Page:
Baby elephants go on holiday to China!

By Dave Armstrong - 09 Feb 2015 16:39:0 GMT
Baby elephants go on holiday to China!

The place of young elephants is only with their mother and the rest of the tightly knit herd. This circus-like notion that you can ship them off to one of the most hazardous places on earth for elephants is nonsense. A purely immoral money-making exercise!Elephant image; Credit: © Shutterstock

In December, the Zimbabwe Parks and Wildlife Management Authority (ZPWMA) captured dozens of wild baby elephants, Loxodonta africana, from their herds for export! Between 2.5 and 5 years old, these youngsters have been sent under high security to Maputo (Mozambique) for transit to China by freighter. In all 62 elephants are being sent to France, the UAE and China, with CITES allowing the trade, according to Zimbabwean sources. The reasoning behind this dispatching of Red Riding Hood to the wolves is curious. Elephant, rhino and even lion are used by the Chinese for weird medical purposes as we have reported far too often. Why would an African country concerned with conserving the elephant population be selling them to zoos?

An education programme to inform and entertain the Chinese on how unique the whole elephant is, compared to just a lump of ivory would be one of the “excuses” you can imagine the nation thinking up. If Zimbabwe has been fed such propaganda, perhaps it should send a collection of lecturers in English to inform zoos on the wild elephant needs of their new charges and train Chinese keepers to explain African ecology to the population. If this is simply commercial, at up to $60,000 per animal, then we have one of the biggest crimes against nature going, comparable to a human genocide.

Geoffreys Matipano is the Conservation Director at ZPWMA. He claims his Hwange Park has 43,000 animals in a park built to contain 15,000. This is a unique example in Africa, where lack of poaching and wonderful care has actually given us a surplus of elephants. We all know how elephant can trouble farmers looking for food and that there can be overpopulation, as where drought has reduced waterholes and the herds have been moved to areas with more rainfall where they can survive. But we have never heard of any herds escaping the terrible poaching and building in numbers over the last few years!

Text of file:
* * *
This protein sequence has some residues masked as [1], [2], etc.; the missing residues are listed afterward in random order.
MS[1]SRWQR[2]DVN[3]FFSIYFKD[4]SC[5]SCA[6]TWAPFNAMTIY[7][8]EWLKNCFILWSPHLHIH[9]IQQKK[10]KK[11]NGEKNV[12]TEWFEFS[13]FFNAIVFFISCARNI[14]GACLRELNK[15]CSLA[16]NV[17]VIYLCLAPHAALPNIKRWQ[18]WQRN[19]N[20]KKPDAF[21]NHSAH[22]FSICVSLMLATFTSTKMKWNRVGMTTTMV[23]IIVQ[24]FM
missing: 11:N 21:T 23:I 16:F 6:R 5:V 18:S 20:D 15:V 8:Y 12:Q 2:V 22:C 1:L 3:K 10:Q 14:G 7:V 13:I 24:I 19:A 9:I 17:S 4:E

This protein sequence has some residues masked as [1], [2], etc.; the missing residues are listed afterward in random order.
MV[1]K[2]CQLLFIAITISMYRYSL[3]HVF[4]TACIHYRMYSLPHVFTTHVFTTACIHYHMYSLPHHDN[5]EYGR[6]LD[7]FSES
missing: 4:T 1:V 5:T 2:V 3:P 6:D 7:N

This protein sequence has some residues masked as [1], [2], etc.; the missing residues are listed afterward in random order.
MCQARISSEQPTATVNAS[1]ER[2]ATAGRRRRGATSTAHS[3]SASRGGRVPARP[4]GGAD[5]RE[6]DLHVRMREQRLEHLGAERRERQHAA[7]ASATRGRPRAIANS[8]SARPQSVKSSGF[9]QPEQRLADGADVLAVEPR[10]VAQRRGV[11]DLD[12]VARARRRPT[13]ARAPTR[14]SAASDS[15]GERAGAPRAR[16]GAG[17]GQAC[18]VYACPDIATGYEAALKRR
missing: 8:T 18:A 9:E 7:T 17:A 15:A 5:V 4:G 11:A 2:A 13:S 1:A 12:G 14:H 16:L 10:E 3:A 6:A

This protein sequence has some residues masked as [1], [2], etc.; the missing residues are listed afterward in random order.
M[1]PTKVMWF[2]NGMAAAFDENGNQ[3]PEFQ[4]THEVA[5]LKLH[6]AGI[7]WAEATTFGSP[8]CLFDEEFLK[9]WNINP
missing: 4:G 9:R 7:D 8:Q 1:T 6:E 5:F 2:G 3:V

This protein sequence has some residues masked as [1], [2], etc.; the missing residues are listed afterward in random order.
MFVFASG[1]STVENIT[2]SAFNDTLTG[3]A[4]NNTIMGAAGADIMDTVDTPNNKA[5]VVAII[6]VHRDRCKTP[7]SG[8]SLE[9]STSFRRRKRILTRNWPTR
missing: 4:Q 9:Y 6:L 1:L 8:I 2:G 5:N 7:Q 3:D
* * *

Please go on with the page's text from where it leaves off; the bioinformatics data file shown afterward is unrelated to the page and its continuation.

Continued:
The collapse of tourism in Zimbabwe has many reasons, but to affect the elephant attraction in this way is odd. While South Africa has to use the army and large numbers of rangers to try and reduce poaching from Mozambique, neighbouring Zimbabwe is actually sending elephants there. At the other end of the deal, China often receives tiger parts from Thailand, as we related the other day. The zoos there have no animal welfare regulations according to the scientifically-respected International Fund for Animal Welfare (IFAW) and its Asian Director, Jeff He. He states that, these animals have been taken from the wild, which sends a very wrong signal to the public. The wild is where these elephants truly belong. He was commenting in a Guardian article on the subject.

Apart from our reported elephant wars in the great Kruger National Park (RSA), the recent history of Central Africa is rife with violent and traumatic attacks on both elephant and human (and of course the endangered rhinos too) This was a report from 2012 on one such attack. I think a response much bigger than the petition (that is gathering force) needs to be applied at a critical point.